How A Show About A Depressed Horse Became Incredibly Human
The Netflix show's creator and production designer talked to BuzzFeed News about their series' sensibility, their wacky mutual trust, and whether characters have to be good to be likable.
A week and a half before the second season of Raphael Bob-Waksberg's Netflix series BoJack Horseman was set to premiere, the writer-creator was full of hedged satisfaction. "I'm glad I'm going on the record so much being like, 'I am proud of this season,'" he said. "Because I know as soon as it comes out, I'm gonna be like, 'What the fuck did I do? Oh my god, it's a disaster.'"
In BoJack's first 12 episodes, the profoundly sad animated sitcom saw the alienated, sweater-wearing horse at its center (voiced by Will Arnett) floundering and realizing he had to change; Season 2, out July 17, asks, Can we change, or are we doomed to be the people we have always been? "I don't think it's spoiling the end of the season at all to say the answer is 'kind of both?'" Bob-Waksberg said, a reminder that this is not a show for the anti-ambiguity set. The series debuted in August 2014 to both obsessive fans and somewhat mixed reviews — at least two critics suggested the show seemed designed to watch while stoned.
"BoJack is a very Raphael thing," the creator said. "It makes it really hard when people don't like the show, because I can't stand behind and be like, 'Well, the network watered it down,' or 'Well, it's not really me.' No, that's me. If you don't like it, you are saying that I am bad."
He was beginning to understand the famously reclusive J.D. Salinger, who figures prominently in Season 2 and who, after the unqualified success of The Catcher in the Rye, mostly wrote with no intent to publish. "The best thing I ever wrote was a script that never got made," Bob-Waksberg said. "Because it's perfect to me. Because I'll never get to see an actor struggle with saying those lines. I'll never get to screen it for an audience and see how they're not really laughing at it." Success, in other words, is double-edged — much like it is for BoJack's titular horse-man, whose life and career stagnated after, and because of, his '90s sitcom stardom.
Unlike his horse protagonist, Bob-Waksberg isn't incapacitated by his insecurity. "I wouldn't want to make something and lock it in a box where nobody can ever see it" — which is, in fact, what has inadvertently happened to much of his work. He and BoJack's production designer, Lisa Hanawalt, work for a platform at the forefront of the on-demand marketplace, yet they both like the idea of ephemeral art. The high school friends made a web comic together from 2006 to 2008, and were happy to report that their website's domain name recently expired: The comic has all but vanished.
Hanawalt brings a bright aesthetic to their anthropomorphic-animal version of Los Angeles, scanning watercolors into a computer to give BoJack a handmade charm — and capturing an imperfect look in a digital medium. "Even when the animators are taking my sketches and rigging them for animation, they'll purposefully leave in a lot of my wonkiness from my own drawings," Hanawalt said, mentioning the off-kilter diamond mark on BoJack's forehead. "Sometimes eyes are not the same size, or the legs are a different length."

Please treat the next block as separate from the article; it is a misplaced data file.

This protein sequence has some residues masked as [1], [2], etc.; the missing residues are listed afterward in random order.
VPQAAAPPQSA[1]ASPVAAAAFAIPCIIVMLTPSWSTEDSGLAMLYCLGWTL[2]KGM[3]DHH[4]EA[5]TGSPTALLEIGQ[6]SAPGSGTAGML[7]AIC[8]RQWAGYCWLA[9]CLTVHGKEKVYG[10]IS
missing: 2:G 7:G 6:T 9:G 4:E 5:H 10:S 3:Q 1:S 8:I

Her own weird humor is key to what Bob-Waksberg called the "air of lunacy" that makes the show watchable: Hanawalt and supervising director Mike Hollingsworth are responsible for the bulk of the strange background jokes in the show, many of which are too detailed to notice without pausing at the exact right moment. It's an exercise in faith, sending a joke out into the void. "The whole time you're doing it, you're like, 'Ahhh, is anyone gonna notice this thing that I'm at the office at 9 p.m. doing?'" Hanawalt said, before explaining that she'll write a whole article for a half-second shot of a computer screen ("I love doing that," she added). She's also a former "crazy horse girl" who sees poetry in drawing a horse as an occupation.
Hanawalt and Bob-Waksberg's working relationship requires a wacky mutual trust. She recalled that he once said to her, "Oh, do you remember that girl who was in our English class senior year of high school? Draw her, but as a dolphin." Hanawalt understood — "bubbly and sexual in a way that's precocious for how young she is" — and drew Sextina Aquafina.
Although BoJack was inspired by one of Hanawalt's horse illustrations, when Bob-Waksberg initially approached her about the project, she was hesitant. "I was like, 'Eh, this sounds too dark, I don't like it,'" she said. She has changed her mind, although, tellingly, BoJack's bright and good-natured dog nemesis Mr. Peanutbutter (Paul F. Tompkins) is her favorite character.
According to Bob-Waksberg, Mr. Peanutbutter has a base happiness level that is higher than average. "Some people are just genuinely happier than other people, and they always will be, and it drives me crazy," he said. "I see why BoJack hates him."
BoJack hates him for several reasons: Mr. Peanutbutter starred on a sitcom with the same premise as BoJack's, and he is now married to Diane (Alison Brie), whom BoJack fell in love with in Season 1. Following regular sitcom logic, Diane and BoJack are perfect for each other: She's a thoughtful, relatively together writer who has published multiple books, and he's a tortured, middle-aged narcissist with a drinking problem. But through the irregular and painful sitcom logic of BoJack Horseman, our hero doesn't get the girl; moreover, his bizarre courtship and subsequent hurt feelings push her away.